Freedom of Mind: Medius

Another significant mind in the development of freedom is John Locke, the man our modern society is based on his idea of  “the natural liberty of man [and freedom] from any superior power on earth, and not to be under the will or legislative authority of man, but to have only the law of nature for his rule” (For Freedom’s Sake).  Locke’s beliefs on freedom show the changing of times and that expansion on Plato’s views on Freedom had begun to advance around the this time.
Time allowed the belief in self to take the wheel, mostly to insure that freedom could soon be achieved. As time passed society began to adopt a little something called righteousness, in other words we started to strongly advocate whatever our personal beliefs were, this was the start of metaphysical freedom that wasn’t a personal journey but a journey shared with multiple people. This is mostly ion regards to religious beliefs, and ultimately it created a fight against freedom and for it a the same time. Things like religious oppression came into play heavily, those of us who felt that their religion was the one true path certainly made it known; somehow we came to the milestones with freedom that we did in part to those who felt they were being oppressed, not that they wouldn’t themselves go about the conflicts differently.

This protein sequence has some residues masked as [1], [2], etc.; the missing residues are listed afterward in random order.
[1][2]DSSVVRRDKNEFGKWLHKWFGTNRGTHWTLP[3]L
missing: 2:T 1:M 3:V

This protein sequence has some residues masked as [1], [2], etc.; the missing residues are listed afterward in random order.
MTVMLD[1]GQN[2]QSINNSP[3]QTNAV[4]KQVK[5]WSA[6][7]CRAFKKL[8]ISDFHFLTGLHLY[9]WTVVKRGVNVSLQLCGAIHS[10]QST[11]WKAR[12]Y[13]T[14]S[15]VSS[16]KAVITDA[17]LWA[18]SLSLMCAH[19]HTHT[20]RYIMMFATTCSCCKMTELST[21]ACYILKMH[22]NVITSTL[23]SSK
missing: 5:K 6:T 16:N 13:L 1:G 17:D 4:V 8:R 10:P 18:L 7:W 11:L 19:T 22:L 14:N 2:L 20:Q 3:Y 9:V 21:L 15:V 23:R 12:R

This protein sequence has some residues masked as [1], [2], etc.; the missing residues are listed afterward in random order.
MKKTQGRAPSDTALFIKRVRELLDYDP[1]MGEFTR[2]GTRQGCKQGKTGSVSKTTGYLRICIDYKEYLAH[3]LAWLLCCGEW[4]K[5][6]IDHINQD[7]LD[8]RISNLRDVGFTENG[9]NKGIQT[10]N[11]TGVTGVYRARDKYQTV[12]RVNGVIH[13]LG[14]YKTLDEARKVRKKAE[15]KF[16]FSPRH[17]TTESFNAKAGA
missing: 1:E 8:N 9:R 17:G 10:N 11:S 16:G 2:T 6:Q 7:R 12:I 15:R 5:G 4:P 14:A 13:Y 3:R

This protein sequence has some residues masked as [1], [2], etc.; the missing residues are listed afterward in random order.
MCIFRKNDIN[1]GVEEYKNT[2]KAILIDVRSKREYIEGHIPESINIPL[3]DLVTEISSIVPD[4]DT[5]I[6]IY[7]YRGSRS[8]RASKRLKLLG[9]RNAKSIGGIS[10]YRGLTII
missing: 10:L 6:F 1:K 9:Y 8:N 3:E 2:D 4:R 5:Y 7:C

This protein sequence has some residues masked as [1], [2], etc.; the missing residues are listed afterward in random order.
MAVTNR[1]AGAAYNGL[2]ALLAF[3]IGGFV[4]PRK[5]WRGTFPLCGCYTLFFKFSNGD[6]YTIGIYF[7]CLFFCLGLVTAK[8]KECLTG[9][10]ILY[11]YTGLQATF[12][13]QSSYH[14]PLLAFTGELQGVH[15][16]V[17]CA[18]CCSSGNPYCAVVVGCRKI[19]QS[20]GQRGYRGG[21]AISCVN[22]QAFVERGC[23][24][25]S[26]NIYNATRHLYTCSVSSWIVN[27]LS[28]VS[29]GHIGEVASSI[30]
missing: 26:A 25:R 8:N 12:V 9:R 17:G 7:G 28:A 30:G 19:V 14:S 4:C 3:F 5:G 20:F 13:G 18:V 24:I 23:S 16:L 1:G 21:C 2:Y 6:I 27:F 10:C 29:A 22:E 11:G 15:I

It all came down to, “what is freedom to you?” and “what justifies your reasoning ?”; is it religious right or intellectual right? Philosophers such as Ralph Waldo Emerson saw freedom of mind as the only true freedom and this was only achieved through the dependance of self, as he explains in this quote from his famous essay Self-Reliance, “He who would gather immortal palms must not be hindered by the name of goodness, but must explore if it be goodness. Nothing is at last sacred but the integrity of your own mind. Absolve you to yourself, and you shall have the suffrage of the world. I remember an answer which when quite young I was prompted to make to a valued adviser, who was wont to importune me with the dear old doctrines of the church. On my saying, What have I to do with the sacredness of traditions, if I live wholly from within? my friend suggested, — “But these impulses may be from below, not from above.” I replied, “They do not seem to me to be such; but if I am the Devil’s child, I will live then from the Devil.” No law can be sacred to me but that of my nature.”.  This particle quote shows the changing of position on freedom, see it went from the belief that religious mind was the true freedom to be achieved and that literal freedom was most virtuous. The cornerstone of Emerson’s movements was Individualism, a doctrine that the interests of the individual are or ought to be ethically paramount, this belief was the driving factor behind Plato’s beliefs which means this serves as a progressive successor for his original teachings…

Leave a Reply
Your email address will not be published. *

Click on the background to close